WhatsNew2Day
Latest News And Breaking Headlines

Chicago police say they will NO LONGER chase suspects who flee in certain cases as crime skyrockets

The Chicago Police Department has announced that it will stop pursuing fleeing suspects in certain cases as crime skyrockets in the Windy City.

The department announced the new policy at a news conference on Tuesday and said it will come into effect after “every officer has been trained,” Chief Inspector David Brown said.

“There are a few clarifications that officers need to know before we can hold them accountable,” Brown said Tuesday.

While he didn’t go into details about what officers needed clarification on, Brown emphasized that the new policy made it “safer” for its agents and “improves law enforcement to do their jobs.”

The inspector stressed that 25 officers had already been shot or fired at this year, and that the new foot pursuit policy would help eliminate potentially dangerous physical interactions with law enforcement officers and suspects, especially armed attackers.

Chief Inspector David Brown (pictured) announced Tuesday that the Chicago Police Department will soon update its foot pursuit policy to increase officer safety and better train officers.

Chief Inspector David Brown (pictured) announced Tuesday that the Chicago Police Department will soon update its foot pursuit policy to increase officer safety and better train officers.

The new policy outlines limited times when foot pursuit is allowed, as long as it outweighs the potential harm to an officer or endangers public safety.

One such case is when a suspect “commits a felony, a class A felony, [or a] traffic offenses that endanger the physical risks of others or when criminals have or are going to commit an ‘offense to be dealt with’.

Agents are permitted to prosecute suspects engaged in or about to engage in, among other things: battery, assault, unlawful use of weapons, and entering criminal residences.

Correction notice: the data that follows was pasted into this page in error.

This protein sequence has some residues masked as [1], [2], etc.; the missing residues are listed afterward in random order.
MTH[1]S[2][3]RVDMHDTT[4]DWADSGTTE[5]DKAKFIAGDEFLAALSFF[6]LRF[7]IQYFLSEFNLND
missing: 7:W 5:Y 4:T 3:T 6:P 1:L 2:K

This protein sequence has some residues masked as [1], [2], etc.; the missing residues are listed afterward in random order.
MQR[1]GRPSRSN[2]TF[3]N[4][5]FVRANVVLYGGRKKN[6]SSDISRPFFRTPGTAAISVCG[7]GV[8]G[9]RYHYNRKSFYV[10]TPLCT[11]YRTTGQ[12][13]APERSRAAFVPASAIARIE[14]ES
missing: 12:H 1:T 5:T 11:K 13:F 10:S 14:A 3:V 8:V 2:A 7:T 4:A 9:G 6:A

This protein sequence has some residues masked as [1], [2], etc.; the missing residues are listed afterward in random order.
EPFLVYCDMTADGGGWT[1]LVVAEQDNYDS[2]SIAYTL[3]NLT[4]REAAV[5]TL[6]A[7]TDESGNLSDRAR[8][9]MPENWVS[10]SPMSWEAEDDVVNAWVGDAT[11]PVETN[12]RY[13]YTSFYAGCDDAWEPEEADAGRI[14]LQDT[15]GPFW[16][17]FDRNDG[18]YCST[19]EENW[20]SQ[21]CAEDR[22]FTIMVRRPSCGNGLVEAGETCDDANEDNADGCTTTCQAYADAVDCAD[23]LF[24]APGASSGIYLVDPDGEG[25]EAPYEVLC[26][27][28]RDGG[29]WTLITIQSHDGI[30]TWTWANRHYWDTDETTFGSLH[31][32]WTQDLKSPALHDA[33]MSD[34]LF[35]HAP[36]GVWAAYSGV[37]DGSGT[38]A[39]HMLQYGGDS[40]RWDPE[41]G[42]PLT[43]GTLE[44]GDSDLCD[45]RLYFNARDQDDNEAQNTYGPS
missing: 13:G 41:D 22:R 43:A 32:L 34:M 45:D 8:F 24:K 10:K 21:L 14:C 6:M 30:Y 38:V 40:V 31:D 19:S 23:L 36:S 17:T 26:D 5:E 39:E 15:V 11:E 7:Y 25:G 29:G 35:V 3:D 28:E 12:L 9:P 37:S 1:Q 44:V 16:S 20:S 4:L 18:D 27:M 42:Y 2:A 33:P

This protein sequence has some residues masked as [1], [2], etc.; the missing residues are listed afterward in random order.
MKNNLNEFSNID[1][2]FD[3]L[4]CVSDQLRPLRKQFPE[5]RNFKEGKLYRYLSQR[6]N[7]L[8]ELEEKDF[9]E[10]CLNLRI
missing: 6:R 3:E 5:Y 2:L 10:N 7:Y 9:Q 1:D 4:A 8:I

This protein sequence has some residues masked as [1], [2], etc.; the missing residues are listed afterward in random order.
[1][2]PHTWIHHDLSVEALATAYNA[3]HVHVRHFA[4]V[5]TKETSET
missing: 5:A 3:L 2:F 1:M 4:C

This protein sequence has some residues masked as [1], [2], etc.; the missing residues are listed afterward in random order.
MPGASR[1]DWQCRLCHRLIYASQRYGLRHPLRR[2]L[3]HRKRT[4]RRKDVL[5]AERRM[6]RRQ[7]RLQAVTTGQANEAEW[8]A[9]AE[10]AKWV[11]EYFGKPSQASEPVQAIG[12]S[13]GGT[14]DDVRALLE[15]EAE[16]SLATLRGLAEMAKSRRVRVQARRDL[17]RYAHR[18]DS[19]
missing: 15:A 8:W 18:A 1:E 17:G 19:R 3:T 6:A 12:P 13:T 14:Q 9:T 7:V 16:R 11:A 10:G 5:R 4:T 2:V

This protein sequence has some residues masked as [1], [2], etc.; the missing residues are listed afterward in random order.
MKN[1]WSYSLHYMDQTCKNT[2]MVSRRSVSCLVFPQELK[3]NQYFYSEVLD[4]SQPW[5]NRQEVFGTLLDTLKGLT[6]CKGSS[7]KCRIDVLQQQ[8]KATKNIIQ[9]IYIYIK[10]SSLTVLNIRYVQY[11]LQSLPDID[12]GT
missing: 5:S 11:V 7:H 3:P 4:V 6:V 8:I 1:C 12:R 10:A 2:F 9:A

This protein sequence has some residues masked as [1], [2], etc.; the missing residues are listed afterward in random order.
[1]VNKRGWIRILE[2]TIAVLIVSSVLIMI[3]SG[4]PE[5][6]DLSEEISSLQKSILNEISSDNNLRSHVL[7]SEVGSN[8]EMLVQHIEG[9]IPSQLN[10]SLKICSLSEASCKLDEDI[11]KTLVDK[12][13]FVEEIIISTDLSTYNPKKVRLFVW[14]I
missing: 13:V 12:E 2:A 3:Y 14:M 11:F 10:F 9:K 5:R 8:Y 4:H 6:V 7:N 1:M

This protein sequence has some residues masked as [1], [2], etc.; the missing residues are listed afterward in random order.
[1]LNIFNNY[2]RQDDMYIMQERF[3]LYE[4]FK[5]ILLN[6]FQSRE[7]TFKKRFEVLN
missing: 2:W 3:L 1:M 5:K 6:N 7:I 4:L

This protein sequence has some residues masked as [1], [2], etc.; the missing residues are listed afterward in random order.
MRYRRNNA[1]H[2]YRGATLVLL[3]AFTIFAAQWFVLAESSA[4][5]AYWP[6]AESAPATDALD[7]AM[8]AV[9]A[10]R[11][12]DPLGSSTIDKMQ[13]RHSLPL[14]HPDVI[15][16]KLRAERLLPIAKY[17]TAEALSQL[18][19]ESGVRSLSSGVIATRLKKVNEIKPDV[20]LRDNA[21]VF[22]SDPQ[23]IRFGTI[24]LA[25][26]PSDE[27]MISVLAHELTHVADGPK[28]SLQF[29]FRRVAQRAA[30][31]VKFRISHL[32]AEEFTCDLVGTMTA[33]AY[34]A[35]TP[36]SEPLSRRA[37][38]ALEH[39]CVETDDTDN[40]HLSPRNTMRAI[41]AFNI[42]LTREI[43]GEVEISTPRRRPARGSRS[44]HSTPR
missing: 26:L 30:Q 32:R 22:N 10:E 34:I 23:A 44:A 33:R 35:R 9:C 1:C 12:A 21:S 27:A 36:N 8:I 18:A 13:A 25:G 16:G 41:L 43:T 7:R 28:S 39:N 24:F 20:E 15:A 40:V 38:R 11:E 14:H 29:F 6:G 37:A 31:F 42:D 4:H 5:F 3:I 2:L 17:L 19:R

However, the police must refrain from foot pursuit in the case of: public drink, land encroachments and simple assault, the policy read.

Law enforcement officers will need to have a reasonable suspicion that they are committing a crime that endangers the public before pursuing the suspect on foot.

Officers may pursue a suspect on foot if they are going to commit a misdemeanor or class A misdemeanor, including assault, assault and domestic crime, the policy reads (pictured)

Officers may pursue a suspect on foot if they are going to commit a misdemeanor or class A misdemeanor, including assault, assault and domestic crime, the policy reads (pictured)

“The safety of our community members and our officers remains at the heart of this new foot-chase policy,” Brown said at a news conference on Tuesday.

Crime in the city has increased by 34 percent this year. Theft, burglary and robbery all increased significantly at 65, 31 and 21 percent, respectively.

Brown said the new policy, as radical as it may seem, is actually not new to law enforcement, just new to Chicago.

“There are many departments that have policies to prosecute on foot and new policies are being introduced from other departments,” he said, though he did not specify which departments he based the new policy on. “There is a lot of data available to inform us about what foot pursuit is doing.”

Brown said there are two things the search policy does to help law enforcement. One benefit is ‘help keep officers safe’ and help the department ‘train officers’.

‘At the end [of a foot pursuit]There is, of course, a lot of physicality between the suspects and officers. Once you’re chasing someone, you now have to take them into custody, so often that leads to a lot of physicality. Officers are injured, suspects are injured, innocent bystanders are injured,” he said.

Crime is up 34 percent in Chicago compared to the same time last year

Crime is up 34 percent in Chicago compared to the same time last year

He still said “officers” would make the final decision to pursue suspects, but the documentation provided after the chase will allow Chicago to educate its officers and learn how to stay safer, Brown said.

The announcement of the policy change comes after protests erupted across America following the deaths of 22-year-old Anthony Alvarez and 13-year-old Adam Toledo in shootings involving officers.

The shooting prompted police to review its pursuit policy, but Brown said on Tuesday the department has been discussing the policy for “years.”

Shootings are down 17 percent and homicides are down 11 percent, according to the Chicago PD.

This website uses cookies to improve your experience. We'll assume you're ok with this, but you can opt-out if you wish. Accept Read More